Even as Democrats control the current executive and legislative branches, the judicial branch remains rooted in conservatism. President Obama will likely appoint several new justices to the Court--but it could be years before those appointees change the tenor of the law. With his keen mind, authoritarian bent, and contentious rhetorical style, Scalia is a distinct and persuasive presence, and his tenure is far from over. This new book shows us the man in power: his world, his journey, and the far-reaching consequences of the transformed legal landscape.


Détails sur le produit

  • Format : Format Kindle
  • Taille du fichier : 870 KB
  • Nombre de pages de l'édition imprimée : 448 pages
  • Editeur : Sarah Crichton Books; Édition : First Edition (10 novembre 2009)
  • Vendu par : Amazon Media EU S.à r.l.
  • Langue : Anglais
  • ASIN: B003GWX8M6
  • Synthèse vocale : Activée
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  • Word Wise: Non activé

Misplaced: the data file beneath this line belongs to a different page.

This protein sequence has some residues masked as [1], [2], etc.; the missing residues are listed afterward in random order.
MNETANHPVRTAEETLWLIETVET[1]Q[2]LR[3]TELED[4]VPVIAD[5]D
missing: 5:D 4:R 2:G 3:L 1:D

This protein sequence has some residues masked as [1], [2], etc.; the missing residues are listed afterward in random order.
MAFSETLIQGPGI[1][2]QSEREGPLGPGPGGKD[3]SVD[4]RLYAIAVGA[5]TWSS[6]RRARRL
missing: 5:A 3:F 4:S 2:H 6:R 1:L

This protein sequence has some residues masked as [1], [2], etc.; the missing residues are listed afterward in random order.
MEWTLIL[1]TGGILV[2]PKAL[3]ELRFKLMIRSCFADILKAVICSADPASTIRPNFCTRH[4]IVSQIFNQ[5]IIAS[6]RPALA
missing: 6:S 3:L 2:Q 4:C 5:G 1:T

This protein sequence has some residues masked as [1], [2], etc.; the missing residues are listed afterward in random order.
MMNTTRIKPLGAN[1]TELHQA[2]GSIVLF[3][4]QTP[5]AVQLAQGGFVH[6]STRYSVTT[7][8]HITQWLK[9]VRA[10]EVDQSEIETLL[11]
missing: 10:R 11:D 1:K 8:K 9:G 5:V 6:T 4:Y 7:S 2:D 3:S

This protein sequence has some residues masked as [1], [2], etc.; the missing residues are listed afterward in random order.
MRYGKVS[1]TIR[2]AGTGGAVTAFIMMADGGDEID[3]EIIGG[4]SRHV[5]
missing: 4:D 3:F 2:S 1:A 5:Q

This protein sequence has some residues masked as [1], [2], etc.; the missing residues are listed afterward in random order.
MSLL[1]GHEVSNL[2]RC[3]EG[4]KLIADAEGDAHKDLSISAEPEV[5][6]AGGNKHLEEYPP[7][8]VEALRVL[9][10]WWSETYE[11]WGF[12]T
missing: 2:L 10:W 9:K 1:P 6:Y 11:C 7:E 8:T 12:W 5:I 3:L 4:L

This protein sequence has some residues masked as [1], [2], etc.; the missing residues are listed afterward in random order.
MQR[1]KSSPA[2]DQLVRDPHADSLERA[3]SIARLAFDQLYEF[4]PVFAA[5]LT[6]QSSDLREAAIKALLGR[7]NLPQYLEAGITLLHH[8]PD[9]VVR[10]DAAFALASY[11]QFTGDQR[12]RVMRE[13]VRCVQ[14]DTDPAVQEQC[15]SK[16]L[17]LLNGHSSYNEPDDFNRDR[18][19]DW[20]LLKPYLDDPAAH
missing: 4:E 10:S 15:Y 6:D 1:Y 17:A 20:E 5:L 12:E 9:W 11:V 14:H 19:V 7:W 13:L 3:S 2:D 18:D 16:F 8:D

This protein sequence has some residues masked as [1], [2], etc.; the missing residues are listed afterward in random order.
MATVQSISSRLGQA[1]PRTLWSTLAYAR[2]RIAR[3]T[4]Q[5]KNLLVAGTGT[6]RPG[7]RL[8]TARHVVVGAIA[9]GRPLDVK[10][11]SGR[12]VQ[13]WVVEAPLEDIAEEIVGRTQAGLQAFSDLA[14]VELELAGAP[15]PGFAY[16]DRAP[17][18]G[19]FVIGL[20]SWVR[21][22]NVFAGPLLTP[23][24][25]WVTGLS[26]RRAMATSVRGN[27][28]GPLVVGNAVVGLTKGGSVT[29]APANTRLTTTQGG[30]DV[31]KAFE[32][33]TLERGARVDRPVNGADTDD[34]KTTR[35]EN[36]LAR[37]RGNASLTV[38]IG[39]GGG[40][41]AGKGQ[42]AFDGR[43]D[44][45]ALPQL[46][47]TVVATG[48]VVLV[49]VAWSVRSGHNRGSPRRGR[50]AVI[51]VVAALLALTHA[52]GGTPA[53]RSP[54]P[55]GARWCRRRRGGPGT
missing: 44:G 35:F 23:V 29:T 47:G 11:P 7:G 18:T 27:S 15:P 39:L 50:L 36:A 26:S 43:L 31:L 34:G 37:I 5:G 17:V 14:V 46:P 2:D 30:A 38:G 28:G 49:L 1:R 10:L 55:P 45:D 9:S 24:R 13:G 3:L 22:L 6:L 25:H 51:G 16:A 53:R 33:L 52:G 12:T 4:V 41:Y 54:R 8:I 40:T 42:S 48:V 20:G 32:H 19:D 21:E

• Classement des meilleures ventes d'Amazon: n°511.362 dans la Boutique Kindle (Voir le Top 100 dans la Boutique Kindle)
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Amazon.com: 3.9 étoiles sur 5  17 commentaires
73 internautes sur 80 ont trouvé ce commentaire utile 
2.0 étoiles sur 5 Not Much Life Story 24 décembre 2009
Par Jeff Kelleher - Publié sur Amazon.com
Format:Relié
If this first-ever biography of the colorful and prickly Associate Justice were a New Yorker profile, it would merit four stars; if an Atlantic Monthly feature, three. It is an accessible and compact survey of Scalia's public writings and pronouncements, and of public commentary on them. But as biography, it is disappointing.

Biskupic devotes only 21 pages to the first 38 years of her subject's life--the very period the reader is most curious about. How can this be called biography? Compare the first volume of Robert Caro's life of Lyndon Johnson-- 800 deeply illuminating pages on Johnson's first 33 years.

The book offers few glimpses of the influences that shaped Scalia's thought and temperament. Who were the teachers, priests, and professors who taught him? What courses did he take, books did he read, bull sessions did he attend, course papers and letters did he write? He did years of ROTC in school but never served in the military; why not? He spent his junior year at Switzerland's University of Fribourg in what Biskupic calls "a yearlong academic and sightseeing feast." That feastful year gets 43 words.